Almost 73 years after the Day of Infamy plunged the United States into the maelstrom of World War Two, and after having fought several major wars since then without benefit of a congressional declaration, is it time for another one? Senator Rand Paul says yes and can deploy powerful arguments on behalf of his proposal for a declaration of war on ISIS instead of a new authorization for the use of force in the Middle East to replace or supersede those passed in 2001 and 2002 to deal with the conflicts with al Qaeda and in Iraq and Afghanistan. But the questions we should be asking about this have as much to do with Paul’s efforts to recast his image as an isolationist as they are with the merits of a resolution that may restrict a military effort that is being carried out in a half-hearted way by an Obama administration that is no more interested in carrying the fight to the enemy than Paul may be.
In one way, Paul’s proposal makes a great deal of sense. For decades presidents have carried out military campaigns without a declaration of war, creating an imperial presidency that gives the executive more power than the Founders would have liked. A declaration would create, at least in theory, more accountability as well as restoring some needed constitutional balance to the way foreign and defense policy is carried out.
But as much as this makes some superficial sense, Paul’s intentions have more to do with both restricting the scope of the war against radical Islamist terrorist and posing as a responsible would-be commander in chief than it does with actually winning the war against ISIS and its allies in Iraq and Syria.
Paul’s proposed declaration, like some of the other potential new authorizations of force circulating in Congress, would preclude the use of ground troops against ISIS except in highly restricted circumstances. That actually dovetails nicely with President Obama’s stance on the war that has been carried out in a half-hearted way that makes it hard to envision the kind of rollback of ISIS gains in both Iraq and Syria that will be required for victory against the group.
Like Obama, Paul’s objective here is not military victory—the object of any real declaration of war—but giving the country the impression that the U.S. is doing something about a problem that has rightly scared the American public without actually fighting a war.
But unlike Obama, Paul’s goal is also to convince the majority of Republicans that he is not an isolationist. Since Paul began his planning for a presidential campaign after the conclusion of the 2012 campaign, the Kentucky senator’s goal has been to rebrand himself as an old-fashioned foreign-policy realist instead of being seen as the son of the leader of a rabid band of extremist libertarians. Rand is a smarter, slicker, and cooler version of his father Ron, a fire-breathing radical who lamented on Twitter the victory of his son’s party in the midterm elections because he envisaged that it would lead to “neocon wars” with “boots on the ground.”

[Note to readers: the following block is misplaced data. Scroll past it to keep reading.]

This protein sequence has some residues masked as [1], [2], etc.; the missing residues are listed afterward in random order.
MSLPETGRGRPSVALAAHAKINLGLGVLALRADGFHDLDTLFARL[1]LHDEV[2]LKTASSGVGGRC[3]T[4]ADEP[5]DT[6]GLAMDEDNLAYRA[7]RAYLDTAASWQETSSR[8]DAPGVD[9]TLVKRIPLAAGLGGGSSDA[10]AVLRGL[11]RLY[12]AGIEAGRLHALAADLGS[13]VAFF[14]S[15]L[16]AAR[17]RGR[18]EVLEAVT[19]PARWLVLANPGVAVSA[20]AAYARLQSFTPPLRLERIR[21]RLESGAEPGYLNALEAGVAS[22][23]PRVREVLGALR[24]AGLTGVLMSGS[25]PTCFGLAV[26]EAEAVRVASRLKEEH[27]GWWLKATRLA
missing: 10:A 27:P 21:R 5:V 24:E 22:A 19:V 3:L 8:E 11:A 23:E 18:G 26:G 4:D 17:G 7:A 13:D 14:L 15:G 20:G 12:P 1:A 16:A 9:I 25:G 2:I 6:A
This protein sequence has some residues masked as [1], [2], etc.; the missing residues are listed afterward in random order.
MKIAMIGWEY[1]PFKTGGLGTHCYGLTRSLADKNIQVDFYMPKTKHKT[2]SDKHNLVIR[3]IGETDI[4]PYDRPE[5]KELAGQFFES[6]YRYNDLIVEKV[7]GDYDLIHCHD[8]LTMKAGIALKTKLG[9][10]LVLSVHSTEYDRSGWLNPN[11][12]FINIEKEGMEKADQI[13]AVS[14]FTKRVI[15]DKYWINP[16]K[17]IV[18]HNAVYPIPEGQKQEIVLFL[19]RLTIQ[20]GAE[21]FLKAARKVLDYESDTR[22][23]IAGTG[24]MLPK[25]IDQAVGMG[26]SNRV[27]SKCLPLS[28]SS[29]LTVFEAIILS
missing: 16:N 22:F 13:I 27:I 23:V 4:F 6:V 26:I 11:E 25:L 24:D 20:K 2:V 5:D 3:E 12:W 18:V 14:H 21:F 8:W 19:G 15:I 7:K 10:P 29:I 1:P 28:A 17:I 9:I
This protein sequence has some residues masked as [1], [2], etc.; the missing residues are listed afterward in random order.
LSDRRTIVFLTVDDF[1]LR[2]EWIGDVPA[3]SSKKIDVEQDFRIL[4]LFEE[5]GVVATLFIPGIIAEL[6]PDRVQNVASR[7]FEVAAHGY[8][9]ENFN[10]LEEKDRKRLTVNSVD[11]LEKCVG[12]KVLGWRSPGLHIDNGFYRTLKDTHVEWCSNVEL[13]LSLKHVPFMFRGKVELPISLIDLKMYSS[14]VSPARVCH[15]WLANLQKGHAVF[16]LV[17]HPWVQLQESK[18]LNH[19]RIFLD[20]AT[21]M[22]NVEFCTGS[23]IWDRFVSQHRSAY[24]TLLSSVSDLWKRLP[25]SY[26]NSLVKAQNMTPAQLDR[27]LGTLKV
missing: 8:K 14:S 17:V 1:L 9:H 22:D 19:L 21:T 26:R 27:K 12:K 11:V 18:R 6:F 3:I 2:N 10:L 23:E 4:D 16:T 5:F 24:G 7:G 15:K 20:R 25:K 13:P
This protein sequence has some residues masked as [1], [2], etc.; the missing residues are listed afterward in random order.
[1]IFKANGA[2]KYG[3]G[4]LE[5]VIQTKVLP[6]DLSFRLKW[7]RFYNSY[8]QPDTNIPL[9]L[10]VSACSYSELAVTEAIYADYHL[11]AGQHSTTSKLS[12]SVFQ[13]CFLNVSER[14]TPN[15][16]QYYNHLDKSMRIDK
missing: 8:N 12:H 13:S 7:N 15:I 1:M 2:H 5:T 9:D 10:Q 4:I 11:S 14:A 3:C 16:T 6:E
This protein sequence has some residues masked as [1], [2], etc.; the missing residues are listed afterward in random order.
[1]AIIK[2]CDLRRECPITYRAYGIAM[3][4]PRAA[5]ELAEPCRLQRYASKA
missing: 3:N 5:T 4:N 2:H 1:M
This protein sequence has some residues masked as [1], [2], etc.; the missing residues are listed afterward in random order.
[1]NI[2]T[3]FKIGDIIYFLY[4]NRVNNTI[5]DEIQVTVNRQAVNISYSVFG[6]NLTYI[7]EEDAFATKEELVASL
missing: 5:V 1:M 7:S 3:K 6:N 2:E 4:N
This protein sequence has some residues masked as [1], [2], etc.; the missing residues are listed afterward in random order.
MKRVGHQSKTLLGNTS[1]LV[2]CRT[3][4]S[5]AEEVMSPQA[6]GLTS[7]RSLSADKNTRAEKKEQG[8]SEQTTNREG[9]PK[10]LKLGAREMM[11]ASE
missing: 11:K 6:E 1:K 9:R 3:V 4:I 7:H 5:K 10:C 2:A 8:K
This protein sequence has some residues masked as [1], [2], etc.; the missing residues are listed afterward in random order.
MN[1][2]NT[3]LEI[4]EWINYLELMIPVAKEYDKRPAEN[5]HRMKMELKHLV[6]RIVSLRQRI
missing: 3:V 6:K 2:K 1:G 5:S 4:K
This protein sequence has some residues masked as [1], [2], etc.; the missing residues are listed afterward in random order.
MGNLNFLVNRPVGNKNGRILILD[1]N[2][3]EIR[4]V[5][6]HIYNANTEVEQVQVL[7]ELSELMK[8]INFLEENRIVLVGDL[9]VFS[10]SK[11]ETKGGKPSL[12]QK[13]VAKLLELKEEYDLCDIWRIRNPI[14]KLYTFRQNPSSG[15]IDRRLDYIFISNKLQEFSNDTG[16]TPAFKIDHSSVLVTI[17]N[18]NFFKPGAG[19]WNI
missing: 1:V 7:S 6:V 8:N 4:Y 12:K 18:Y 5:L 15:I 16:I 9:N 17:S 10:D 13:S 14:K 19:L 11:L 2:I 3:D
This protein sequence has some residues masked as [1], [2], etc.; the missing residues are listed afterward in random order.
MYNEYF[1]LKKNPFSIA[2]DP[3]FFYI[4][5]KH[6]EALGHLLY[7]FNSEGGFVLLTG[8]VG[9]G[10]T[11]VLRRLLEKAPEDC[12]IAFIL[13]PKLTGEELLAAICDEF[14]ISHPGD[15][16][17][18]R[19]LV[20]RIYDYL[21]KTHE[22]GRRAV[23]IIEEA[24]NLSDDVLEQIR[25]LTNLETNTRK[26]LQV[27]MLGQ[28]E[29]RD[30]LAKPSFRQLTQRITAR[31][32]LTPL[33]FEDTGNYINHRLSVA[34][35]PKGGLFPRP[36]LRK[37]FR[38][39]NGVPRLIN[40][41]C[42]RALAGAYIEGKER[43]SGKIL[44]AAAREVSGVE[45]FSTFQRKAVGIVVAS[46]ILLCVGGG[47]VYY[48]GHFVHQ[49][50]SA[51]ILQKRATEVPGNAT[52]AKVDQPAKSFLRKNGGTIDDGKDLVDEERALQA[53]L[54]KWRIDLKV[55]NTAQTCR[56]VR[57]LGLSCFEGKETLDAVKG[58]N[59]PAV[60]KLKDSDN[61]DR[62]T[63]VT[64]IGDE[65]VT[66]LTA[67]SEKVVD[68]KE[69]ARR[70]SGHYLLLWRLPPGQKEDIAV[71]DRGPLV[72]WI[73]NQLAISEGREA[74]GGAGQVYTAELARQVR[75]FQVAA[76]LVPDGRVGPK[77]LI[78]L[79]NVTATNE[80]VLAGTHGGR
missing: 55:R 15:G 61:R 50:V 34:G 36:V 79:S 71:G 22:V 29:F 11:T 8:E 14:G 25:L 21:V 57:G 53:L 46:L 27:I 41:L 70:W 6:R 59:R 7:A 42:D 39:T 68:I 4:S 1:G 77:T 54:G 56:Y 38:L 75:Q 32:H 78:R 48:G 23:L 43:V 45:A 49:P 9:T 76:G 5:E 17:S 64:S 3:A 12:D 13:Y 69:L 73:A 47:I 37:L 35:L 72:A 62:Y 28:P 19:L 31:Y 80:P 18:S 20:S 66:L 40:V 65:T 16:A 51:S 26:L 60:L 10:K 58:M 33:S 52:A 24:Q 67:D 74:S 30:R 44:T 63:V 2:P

The senator’s approach to foreign and defense policy doesn’t have the same feel as that of his father. Unlike Ron, Rand does not use rhetoric—or at least not anymore—that makes him seem to the left of Barack Obama and liberal Democrats on foreign policy. In that sense, a declaration of war is a twofer for Rand in that it enables him to look like someone serious about fighting terrorists that the public fears while also sounding some of the Constitutional arguments about presidential overreach that endeared him to conservatives last year when his drone filibuster galvanized the nation.
But the declaration is more a matter of posturing than a genuine foreign-policy alternative. In the unlikely event that it passed, it would serve to limit not just presidential abuses of power but take away the leeway that any president needs to defend the nation in an age where threats and enemies are very different from the ones Franklin Roosevelt’s America faced in 1941.
That’s why Senator James Inhofe’s idea of a new resolution authorizing force that would give the president “all necessary and appropriate force” to use against ISIS while requiring the White House to regularly report to Congress on the war makes far more sense than Paul’s declaration in terms of what is needed to actually win the conflict.
Thanks to ISIS and Obama’s disastrous Middle East policies, the libertarian moment that convulsed American politics in 2013 is over. In seeking to position himself as someone willing to fight wars, Paul has made progress toward becoming more of a mainstream political figure, something that is necessary if he is to have a chance at the GOP presidential nomination in 2016. But what this discussion illustrates is that the real problem is not whether Congress passes a declaration of war or a new resolution authorizing the use of force but what kind of a commander in chief the country is saddled with. With an Obama or a Rand Paul, America will have someone who doesn’t want to be seen as weak but who is not interested in a serious effort to defeat threats to the country’s security. That is something Republicans who rightly take a dim view of the president’s policies should think about before they buy into Paul’s proposal or his bid for the nomination.